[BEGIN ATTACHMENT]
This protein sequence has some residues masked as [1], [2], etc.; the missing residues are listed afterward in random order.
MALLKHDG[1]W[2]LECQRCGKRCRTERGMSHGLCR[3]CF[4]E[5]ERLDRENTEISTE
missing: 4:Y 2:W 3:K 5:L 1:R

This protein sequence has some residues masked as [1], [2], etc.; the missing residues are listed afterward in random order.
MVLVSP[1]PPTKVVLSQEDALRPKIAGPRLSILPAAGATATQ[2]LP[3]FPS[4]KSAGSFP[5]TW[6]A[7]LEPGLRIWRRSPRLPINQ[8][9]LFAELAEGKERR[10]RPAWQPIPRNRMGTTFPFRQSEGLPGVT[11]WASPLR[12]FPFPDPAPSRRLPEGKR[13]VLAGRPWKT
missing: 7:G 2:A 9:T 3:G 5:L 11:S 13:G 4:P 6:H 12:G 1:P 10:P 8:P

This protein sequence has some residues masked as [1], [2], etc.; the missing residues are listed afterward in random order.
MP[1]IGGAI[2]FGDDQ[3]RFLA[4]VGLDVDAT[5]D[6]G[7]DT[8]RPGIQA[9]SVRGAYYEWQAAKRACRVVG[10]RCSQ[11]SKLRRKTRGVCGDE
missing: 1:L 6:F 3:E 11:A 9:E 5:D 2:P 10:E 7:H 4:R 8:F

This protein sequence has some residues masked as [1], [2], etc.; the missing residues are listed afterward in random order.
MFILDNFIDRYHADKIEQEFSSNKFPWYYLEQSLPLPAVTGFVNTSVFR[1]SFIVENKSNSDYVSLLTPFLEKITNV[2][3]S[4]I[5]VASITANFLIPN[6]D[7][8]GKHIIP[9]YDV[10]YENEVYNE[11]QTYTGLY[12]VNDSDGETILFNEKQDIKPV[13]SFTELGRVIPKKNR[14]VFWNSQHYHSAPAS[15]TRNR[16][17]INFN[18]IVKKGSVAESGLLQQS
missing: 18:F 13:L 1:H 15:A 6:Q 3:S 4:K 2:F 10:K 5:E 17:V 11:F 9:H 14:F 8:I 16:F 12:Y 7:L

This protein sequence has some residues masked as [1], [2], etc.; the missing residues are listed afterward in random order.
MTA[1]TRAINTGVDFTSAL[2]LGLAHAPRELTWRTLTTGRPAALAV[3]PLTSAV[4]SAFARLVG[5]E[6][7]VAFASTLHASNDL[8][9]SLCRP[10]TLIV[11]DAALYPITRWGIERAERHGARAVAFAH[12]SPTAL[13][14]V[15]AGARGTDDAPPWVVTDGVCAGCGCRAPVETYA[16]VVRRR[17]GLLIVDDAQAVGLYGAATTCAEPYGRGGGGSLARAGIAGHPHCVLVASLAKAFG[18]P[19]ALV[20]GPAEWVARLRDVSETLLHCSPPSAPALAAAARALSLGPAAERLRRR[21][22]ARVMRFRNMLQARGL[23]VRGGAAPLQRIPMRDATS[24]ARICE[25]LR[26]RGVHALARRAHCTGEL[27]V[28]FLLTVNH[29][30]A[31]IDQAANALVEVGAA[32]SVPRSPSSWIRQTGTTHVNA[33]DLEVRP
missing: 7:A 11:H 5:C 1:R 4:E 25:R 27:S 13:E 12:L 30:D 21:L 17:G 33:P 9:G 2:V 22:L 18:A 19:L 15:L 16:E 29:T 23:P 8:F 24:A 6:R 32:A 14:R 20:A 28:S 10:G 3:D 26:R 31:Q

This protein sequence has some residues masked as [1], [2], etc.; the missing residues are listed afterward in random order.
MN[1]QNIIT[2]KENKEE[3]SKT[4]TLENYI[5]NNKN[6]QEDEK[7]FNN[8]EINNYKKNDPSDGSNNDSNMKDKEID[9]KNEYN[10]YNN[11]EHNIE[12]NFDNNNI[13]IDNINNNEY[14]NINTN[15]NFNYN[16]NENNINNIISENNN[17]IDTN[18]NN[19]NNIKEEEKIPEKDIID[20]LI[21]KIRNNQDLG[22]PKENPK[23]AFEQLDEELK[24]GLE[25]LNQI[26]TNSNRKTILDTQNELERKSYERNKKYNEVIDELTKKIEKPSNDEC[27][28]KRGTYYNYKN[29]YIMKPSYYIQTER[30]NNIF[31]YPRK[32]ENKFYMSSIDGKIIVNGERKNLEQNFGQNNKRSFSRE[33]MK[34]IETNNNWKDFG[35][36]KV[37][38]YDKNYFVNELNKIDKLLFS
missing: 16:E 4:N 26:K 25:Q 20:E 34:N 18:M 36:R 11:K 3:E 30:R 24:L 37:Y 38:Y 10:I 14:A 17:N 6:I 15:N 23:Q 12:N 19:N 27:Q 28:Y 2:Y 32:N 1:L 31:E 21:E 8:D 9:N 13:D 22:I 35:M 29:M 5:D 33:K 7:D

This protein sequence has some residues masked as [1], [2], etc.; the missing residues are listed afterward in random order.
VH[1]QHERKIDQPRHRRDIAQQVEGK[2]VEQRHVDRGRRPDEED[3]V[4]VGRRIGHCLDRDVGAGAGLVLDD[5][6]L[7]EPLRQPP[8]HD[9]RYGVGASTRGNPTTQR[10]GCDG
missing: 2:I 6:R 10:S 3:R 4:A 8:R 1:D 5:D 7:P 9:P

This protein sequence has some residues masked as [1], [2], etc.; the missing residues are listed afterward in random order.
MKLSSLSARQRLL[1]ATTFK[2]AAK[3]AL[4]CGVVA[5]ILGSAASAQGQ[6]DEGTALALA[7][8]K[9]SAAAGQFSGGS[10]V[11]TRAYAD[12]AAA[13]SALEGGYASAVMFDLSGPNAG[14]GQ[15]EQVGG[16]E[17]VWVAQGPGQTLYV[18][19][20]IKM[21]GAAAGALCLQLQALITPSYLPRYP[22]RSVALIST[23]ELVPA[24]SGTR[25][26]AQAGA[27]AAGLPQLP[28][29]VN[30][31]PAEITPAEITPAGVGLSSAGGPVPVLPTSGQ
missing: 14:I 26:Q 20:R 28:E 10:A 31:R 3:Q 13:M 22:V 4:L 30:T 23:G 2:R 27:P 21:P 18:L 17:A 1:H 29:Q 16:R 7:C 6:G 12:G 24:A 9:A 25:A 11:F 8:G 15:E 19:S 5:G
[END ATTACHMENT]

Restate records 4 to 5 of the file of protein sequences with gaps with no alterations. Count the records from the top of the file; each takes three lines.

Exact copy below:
This protein sequence has some residues masked as [1], [2], etc.; the missing residues are listed afterward in random order.
MFILDNFIDRYHADKIEQEFSSNKFPWYYLEQSLPLPAVTGFVNTSVFR[1]SFIVENKSNSDYVSLLTPFLEKITNV[2][3]S[4]I[5]VASITANFLIPN[6]D[7][8]GKHIIP[9]YDV[10]YENEVYNE[11]QTYTGLY[12]VNDSDGETILFNEKQDIKPV[13]SFTELGRVIPKKNR[14]VFWNSQHYHSAPAS[15]TRNR[16][17]INFN[18]IVKKGSVAESGLLQQS
missing: 18:F 13:L 1:H 15:A 6:Q 3:S 4:K 2:F 10:K 5:E 17:V 11:F 9:H 14:F 8:I 16:F 12:Y 7:L

This protein sequence has some residues masked as [1], [2], etc.; the missing residues are listed afterward in random order.
MTA[1]TRAINTGVDFTSAL[2]LGLAHAPRELTWRTLTTGRPAALAV[3]PLTSAV[4]SAFARLVG[5]E[6][7]VAFASTLHASNDL[8][9]SLCRP[10]TLIV[11]DAALYPITRWGIERAERHGARAVAFAH[12]SPTAL[13][14]V[15]AGARGTDDAPPWVVTDGVCAGCGCRAPVETYA[16]VVRRR[17]GLLIVDDAQAVGLYGAATTCAEPYGRGGGGSLARAGIAGHPHCVLVASLAKAFG[18]P[19]ALV[20]GPAEWVARLRDVSETLLHCSPPSAPALAAAARALSLGPAAERLRRR[21][22]ARVMRFRNMLQARGL[23]VRGGAAPLQRIPMRDATS[24]ARICE[25]LR[26]RGVHALARRAHCTGEL[27]V[28]FLLTVNH[29][30]A[31]IDQAANALVEVGAA[32]SVPRSPSSWIRQTGTTHVNA[33]DLEVRP
missing: 7:A 11:H 5:C 1:R 4:E 25:R 27:S 13:E 12:L 30:D 21:L 17:G 33:P 9:G 2:V 22:L 18:A 19:L 15:L 16:E 29:T 23:P 8:F 24:A 6:R 32:A 14:R 20:A 28:S 10:G 3:D 26:R 31:Q